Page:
Sunday, November 22, 2015

The FDA Wants to Tell Us What Words Mean

The FDA is proposing a new regulation to define, and potentially ban, the use of the word “natural” in food packaging.

Historically, there has been no official definition of the term, meaning that food companies can include the word on anything they like. It’s a marketing tool, rather than a genuine description of nutritional content.

This may seem problematic to people concerned about what they eat, but the fact is that the word “natural” is inherently vague and ambiguous, making it more well-suited to go alongside other marketing words like “fun” or “tasty” than to attempt to convey specific nutritional information. Regulation of these types of terms falls outside of the purview of the FDA, and should be left for individual companies and consumers to decide.

What does “natural” actually mean? It could be anything. From one point of view, humans are creatures of nature, and therefore anything we make is by extension natural. Just as honey made by bees is natural, preservatives made by humans is too. From the other extreme, you could argue that it’s unnatural to cook food, since that requires human intervention, and this would rule out any cooked products from being labeled as natural. Some may argue that this vagueness illustrates the need for definition, but allowing a centralized authority to make that decision comes with its own set of problems.

Any definition the FDA comes up with will be necessarily arbitrary. Rather than informing consumers, what you will see is a government agency effectively picking winners and losers in the food industry. The FDA knows that consumers respond well to the “natural” label, so it would be giving a de facto sanction to some foods while forbidding others from using effective marketing.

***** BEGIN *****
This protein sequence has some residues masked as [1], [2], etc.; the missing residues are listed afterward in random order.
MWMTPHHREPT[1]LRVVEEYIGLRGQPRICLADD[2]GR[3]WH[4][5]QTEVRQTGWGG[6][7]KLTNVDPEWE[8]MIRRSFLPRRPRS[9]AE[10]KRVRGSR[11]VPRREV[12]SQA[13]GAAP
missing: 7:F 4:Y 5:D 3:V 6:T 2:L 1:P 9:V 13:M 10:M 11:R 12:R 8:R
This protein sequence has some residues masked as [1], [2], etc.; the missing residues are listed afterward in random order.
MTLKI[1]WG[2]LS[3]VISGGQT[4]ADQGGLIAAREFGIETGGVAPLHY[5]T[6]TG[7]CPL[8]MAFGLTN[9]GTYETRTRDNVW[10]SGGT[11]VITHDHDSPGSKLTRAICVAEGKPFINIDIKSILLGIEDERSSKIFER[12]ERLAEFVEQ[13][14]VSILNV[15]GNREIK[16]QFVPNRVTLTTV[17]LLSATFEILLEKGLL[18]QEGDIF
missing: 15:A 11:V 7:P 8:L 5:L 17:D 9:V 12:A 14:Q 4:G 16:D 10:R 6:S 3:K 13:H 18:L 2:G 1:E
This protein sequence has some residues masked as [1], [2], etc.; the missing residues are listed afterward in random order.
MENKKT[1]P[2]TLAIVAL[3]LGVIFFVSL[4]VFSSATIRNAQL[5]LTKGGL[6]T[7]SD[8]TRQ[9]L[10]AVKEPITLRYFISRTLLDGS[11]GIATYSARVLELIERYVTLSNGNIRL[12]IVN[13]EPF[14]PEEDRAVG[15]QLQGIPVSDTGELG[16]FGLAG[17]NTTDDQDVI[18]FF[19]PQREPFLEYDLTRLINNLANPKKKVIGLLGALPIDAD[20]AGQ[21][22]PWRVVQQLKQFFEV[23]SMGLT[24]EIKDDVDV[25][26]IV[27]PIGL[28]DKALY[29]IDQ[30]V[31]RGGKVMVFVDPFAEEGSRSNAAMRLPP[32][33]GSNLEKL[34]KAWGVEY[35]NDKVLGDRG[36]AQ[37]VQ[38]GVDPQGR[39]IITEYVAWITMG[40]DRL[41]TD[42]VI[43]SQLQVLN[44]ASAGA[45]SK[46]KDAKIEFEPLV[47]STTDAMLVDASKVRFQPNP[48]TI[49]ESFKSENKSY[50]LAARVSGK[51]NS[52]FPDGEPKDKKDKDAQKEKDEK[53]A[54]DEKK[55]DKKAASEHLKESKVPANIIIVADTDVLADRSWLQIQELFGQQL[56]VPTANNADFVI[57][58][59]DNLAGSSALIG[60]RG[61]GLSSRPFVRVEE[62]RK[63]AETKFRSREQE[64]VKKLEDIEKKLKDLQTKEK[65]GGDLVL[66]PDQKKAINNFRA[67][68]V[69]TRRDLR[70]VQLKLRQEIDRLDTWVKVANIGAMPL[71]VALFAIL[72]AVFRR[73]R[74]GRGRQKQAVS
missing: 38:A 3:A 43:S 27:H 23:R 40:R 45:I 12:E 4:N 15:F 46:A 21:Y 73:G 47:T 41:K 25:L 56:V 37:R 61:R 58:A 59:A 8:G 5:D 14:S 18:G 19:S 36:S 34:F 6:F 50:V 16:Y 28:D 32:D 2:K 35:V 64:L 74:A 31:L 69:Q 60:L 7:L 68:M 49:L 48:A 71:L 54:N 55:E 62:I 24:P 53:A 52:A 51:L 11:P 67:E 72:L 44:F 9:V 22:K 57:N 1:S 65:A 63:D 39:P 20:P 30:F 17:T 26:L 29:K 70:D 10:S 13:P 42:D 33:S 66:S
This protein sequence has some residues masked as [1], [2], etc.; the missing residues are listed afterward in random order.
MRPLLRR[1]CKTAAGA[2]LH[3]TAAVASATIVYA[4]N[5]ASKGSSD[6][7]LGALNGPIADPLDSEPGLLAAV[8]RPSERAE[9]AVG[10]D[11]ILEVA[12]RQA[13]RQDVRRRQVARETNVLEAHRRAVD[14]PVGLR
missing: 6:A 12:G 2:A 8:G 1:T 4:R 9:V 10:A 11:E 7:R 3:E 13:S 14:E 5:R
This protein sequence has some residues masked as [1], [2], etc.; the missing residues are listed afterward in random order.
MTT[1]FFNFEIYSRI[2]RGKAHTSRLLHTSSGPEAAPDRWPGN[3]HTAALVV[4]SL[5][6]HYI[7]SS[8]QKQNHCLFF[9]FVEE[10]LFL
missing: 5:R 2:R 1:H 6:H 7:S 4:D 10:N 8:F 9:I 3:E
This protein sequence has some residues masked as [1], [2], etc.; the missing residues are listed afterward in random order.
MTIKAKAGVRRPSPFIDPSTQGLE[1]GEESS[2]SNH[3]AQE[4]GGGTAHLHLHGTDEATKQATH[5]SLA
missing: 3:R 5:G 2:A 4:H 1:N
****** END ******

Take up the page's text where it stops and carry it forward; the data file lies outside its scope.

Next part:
Anonymous said...

The FDA is best at making trouble.

Anonymous said...

Even arsenic is a natural substance. Nature is full of natural poisons!

Paul Weber said...

Typical of a progressive/leftist controlled organization, change the meaning of words so that no one knows what they are really up to.

Anonymous said...

The idea that the word "natural" cannot be defined as it pertains to advertising is ridiculous. While I am generally not for government regulations, I am also against companies mis-labeling products in order to deceive the public.

A few years ago the same thing happened with the word "organic." The public had an idea what the word meant when it came to foods, but as there was no regulation on the word, It meant nothing when slapped on a product. People felt that a GMO ear of corn that was raised with tons of pesticides and fertilizers not found anywhere other than in chemistry labs was not really "organic." Some companies were labeling everything as "organic" and charging a premium price.

That's deceptive.

The same is true with the term "natural." If a product such as ice cream is labeled "100 Natural!" and yet contains artificial sweeteners, coloring and preservatives, is that "100% Natural?" Most would say "no" but as it is now, the labeling of ice cream with artificial coloring, sweeteners, and preservatives as "100% Natural!" is legal.

If consumers want to pay more for "natural" products, then there should be an understood definition of the term which insures the public is getting what they paid for.

Anonymous said...

Let the market place regulate the term. People will decide if something is natural or not and that decision will spread like wildfire on social media.

Anonymous said...

I'm kinda with Anon 6:22.
I have no problem with a regulating authority ensuring that the public is not mislead with deceptive advertising.
I don't think that stifles speech.

Bird of Paradise said...

Back in the 70's the FDA held up deliveries of Defibulators to hospitals becuase of stupid paperwork delays how many people died while some buricratic idiot dragged their feet about something

Anonymous said...

how many people died while some buricratic idiot dragged their feet about something.

Ummm.....none. Not in the case you are citing at least.

However, in the 1970's a defibrillator that was in wide use was recalled by the FDA because it failed on many levels. (wrong voltage as well as not working at critical times.) How many people would or did die from the failure of that brand of defibrillator is unknown.

Of course, how a defibrillator is related to the word "natural" is unclear. Maybe you can enlighten us as to how that is.

Alpha Skua said...


Anonymous said...

I'm not a big fan of the FDA, but I have to agree with them on this. "Natural" implies chemical, steroid, and additive free. The current rules would allow advertising to lead consumers to continue in that fantasy.